My attention began to wander to the new, huge Bernina: the 830. It had two USB ports and read sticks like it was born to it. The BSR was integrated into the machine and the throat was twelve inches deep. But maybe best of all it had a 15 x 10 embroidery field. I could really use quilting embroidery patterns and since I was becoming proficient at digitizing I could create my own. That had the potential to help me finish more work.

I watched sales and waited for the best price. I agonized over trading in my 200 but I knew it would ease the financial commitment and where would I put another machine in my small city sewing studio? A trade would be for the best. Finally the day came. The machine had been on the market for over a year so all those new-model bugs were worked out. I was convinced I had the best deal I was going to get. I packed up my friend, exchanged her for the gigantic new machine and drove home.

We started out slowly Gigunda and I. I tried to learn to use the auto-threading feature and worked on breaking myself of the habit of reaching around behind the sewing head to raise the presser foot. I watched all the YouTube videos about threading the bobbin, started to stitch out all of the specialty stitches on scraps and practiced free-motion quilting on left-over batting and muslin. As long as I was just doing getting-to-know-you tasks - what I think of now as courtship activities - Gigunda behaved perfectly.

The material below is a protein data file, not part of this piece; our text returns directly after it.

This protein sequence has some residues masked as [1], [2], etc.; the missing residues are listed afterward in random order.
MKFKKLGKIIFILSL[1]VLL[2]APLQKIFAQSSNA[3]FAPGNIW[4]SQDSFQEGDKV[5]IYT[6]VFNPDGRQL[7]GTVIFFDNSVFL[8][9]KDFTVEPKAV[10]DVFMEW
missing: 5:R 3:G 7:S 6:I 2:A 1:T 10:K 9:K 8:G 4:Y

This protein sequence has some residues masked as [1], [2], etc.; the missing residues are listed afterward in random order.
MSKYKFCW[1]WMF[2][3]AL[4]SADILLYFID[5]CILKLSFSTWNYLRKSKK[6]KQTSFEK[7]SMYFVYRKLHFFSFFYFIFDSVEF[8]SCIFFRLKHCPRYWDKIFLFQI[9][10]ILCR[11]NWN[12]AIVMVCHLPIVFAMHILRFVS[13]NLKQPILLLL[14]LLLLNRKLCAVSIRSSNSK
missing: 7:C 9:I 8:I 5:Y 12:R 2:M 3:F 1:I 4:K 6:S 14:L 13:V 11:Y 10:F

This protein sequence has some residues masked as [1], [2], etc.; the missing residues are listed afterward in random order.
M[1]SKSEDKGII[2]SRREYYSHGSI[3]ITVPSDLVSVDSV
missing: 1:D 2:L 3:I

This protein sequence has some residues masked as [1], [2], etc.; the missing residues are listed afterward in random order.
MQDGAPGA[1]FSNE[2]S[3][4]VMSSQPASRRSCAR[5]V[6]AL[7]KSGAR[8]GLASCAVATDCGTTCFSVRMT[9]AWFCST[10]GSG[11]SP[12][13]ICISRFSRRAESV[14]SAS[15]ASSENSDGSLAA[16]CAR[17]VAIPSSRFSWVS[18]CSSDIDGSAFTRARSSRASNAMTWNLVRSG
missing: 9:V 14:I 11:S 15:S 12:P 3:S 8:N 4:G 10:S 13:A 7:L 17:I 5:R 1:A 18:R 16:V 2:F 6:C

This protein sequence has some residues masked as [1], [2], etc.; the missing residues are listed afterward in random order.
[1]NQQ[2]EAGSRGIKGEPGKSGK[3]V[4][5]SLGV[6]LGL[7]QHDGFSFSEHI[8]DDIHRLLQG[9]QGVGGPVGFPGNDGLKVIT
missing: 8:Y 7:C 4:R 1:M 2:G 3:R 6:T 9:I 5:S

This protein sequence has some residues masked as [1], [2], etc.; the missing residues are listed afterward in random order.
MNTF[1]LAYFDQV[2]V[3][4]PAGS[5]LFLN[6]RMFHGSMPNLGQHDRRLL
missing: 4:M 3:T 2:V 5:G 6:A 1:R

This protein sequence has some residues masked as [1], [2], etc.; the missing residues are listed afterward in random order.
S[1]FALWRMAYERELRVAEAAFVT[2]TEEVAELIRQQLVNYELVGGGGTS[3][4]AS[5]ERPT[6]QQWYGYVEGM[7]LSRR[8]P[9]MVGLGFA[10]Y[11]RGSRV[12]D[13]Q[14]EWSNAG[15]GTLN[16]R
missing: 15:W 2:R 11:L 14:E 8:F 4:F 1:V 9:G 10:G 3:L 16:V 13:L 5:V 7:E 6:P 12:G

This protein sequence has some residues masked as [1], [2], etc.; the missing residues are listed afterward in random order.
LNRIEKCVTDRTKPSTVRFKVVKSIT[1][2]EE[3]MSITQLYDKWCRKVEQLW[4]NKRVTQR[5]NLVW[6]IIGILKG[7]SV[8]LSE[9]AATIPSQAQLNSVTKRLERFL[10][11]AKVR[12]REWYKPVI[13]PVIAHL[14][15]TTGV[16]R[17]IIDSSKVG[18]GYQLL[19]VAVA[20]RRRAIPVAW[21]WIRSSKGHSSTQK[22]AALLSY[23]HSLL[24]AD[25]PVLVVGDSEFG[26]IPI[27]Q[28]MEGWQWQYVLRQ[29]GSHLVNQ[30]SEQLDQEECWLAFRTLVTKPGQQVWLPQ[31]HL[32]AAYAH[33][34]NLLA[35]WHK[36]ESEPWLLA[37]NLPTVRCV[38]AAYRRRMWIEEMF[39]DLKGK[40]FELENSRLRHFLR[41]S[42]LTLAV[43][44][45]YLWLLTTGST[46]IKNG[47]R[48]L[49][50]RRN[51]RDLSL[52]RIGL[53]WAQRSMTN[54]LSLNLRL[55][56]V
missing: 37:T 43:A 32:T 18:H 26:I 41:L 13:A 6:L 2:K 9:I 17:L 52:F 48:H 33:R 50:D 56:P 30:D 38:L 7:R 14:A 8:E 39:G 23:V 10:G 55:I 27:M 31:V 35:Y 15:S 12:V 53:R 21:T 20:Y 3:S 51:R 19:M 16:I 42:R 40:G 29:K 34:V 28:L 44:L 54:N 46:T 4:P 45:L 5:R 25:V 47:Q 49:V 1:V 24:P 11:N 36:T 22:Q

However I had the painted Phil Beaver quilt that I wanted to finish. Nearly all of the raw-edge applique was done and I had been dreaming of quilting with my new BSR. That would make quick and neat work of the background stippling I needed to do. But the moment I settled down to do actual work Gigunda would not complete a stitch. She spit bobbin thread, she refused to auto-thread the needle, she sent me endless nasty errors about the thread path. If I took the quilt off the sewing bed and went back to "practicing" on batting remnants and scraps she behaved like a pro. The minute her sensors saw the hand-dyed and painted fabric of my project she dug in her heals and refused to cooperate. This went on for weeks. I was so close to being done I couldn't let go of my work and accept delay and Gigunda wasn't budging.